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What a Programmer should learn to become a manager without losing his programming skills?

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closed as off topic by cHao, David Gelhar, Andrew Whitaker, Yar, Graviton Aug 2 '11 at 3:49

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5 Answers 5

up vote 11 down vote accepted
  1. Have a look at Joel Spolskys articles. As far as I know he is accomplishing both management at keeping his programming skills at a high level.
  2. Be careful about your role. As a manager, it is your duty to optimize available resources, meaning that if you're the best programmer on the team, your management role will require you to take on the programmer role, leaving no room for managing... Instead, as a manager, use your programming skills to seek out programmers that are better than you, and put your trust in your own judgment of their skills.
  3. Stay in the loop. Talk to your team about coding topics, or even code a bit yourself, just to stay sharp. But avoid pitfalling into the "programmer only" role - you code because you're a manager who likes to keep in touch with the project, not because you're a programmer.
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Well, as a project or team manager, depending on your company's size, you will and should inevitably code less (ideally, you don't code at all anymore), after all you are a manager, you are now in charge of something else.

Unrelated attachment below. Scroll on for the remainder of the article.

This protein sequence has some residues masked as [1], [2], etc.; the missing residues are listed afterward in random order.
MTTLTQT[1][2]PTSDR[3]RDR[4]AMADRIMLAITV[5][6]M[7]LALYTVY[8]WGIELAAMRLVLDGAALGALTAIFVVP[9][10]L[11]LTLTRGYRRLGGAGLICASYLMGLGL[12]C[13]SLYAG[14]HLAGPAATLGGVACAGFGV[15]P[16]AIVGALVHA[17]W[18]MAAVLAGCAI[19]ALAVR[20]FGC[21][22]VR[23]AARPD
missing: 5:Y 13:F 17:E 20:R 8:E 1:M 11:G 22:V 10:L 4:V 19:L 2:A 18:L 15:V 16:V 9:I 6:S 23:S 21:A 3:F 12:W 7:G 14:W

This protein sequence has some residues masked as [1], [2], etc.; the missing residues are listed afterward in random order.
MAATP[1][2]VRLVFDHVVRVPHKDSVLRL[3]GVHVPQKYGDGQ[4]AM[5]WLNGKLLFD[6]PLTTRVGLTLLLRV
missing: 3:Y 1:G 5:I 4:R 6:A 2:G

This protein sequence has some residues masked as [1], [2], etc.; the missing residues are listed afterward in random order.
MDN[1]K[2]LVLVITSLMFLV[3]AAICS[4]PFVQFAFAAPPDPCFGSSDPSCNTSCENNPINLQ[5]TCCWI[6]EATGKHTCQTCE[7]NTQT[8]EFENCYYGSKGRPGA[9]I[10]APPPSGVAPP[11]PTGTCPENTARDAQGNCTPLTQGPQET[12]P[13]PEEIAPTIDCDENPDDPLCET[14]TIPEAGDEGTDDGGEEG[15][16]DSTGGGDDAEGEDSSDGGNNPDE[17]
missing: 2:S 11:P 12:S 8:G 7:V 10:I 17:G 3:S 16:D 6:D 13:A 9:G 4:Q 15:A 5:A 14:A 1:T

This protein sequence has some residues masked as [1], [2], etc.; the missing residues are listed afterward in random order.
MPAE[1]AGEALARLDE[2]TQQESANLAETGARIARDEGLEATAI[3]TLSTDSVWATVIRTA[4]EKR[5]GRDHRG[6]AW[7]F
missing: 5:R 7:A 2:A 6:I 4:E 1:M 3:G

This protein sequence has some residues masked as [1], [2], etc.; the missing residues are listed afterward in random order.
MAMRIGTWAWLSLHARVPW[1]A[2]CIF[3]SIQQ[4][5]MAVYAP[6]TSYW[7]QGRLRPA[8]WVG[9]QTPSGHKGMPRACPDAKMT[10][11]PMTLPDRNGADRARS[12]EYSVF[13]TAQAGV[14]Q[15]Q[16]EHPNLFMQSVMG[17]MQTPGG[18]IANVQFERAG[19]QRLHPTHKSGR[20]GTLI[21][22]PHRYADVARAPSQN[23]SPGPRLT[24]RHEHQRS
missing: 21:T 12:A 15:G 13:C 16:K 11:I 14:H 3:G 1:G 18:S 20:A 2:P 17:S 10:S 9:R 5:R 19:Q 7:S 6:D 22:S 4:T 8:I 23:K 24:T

If you are a team manger and your team fails to solve a problem efficiently, your task shouldn't be to provide code fixes, your task should be to create an environment where your team can solve these problems without your programming knowledge. Ie. convincing your superiors of hiring a new, skilled senior developer; or introducing knowledge transfer projects in your team, introducing learning sessions, etc.

There is a plethora of generic and specialized management literature out there.

Amazon will help you. Leadership principles are usually the same across the board. For example, (I'm mostly pulling this out of my ass)

  • Leadership means to focus the actions of your team on a defined goal
  • You define the goals but should let your team members as much freedom of action as possible and only limit it where its necessary because of the integrity and coherence of the project and your set goals
  • Leadership requires to have respect for your team members, trusting them in their decisions
  • This requires your team to actively participate in the process, they need to have a sense of initiative and actively introduce new ideas
  • You are responsible for tasks that are a) on schedule and b) fit the current project status and situation. You only issue tasks and orders after thinking them through. You include the capabilities of the individual team members when making a decision.
  • In preparation for decisions you can and should consult your team mebers. You however are responsible for the decisions alone.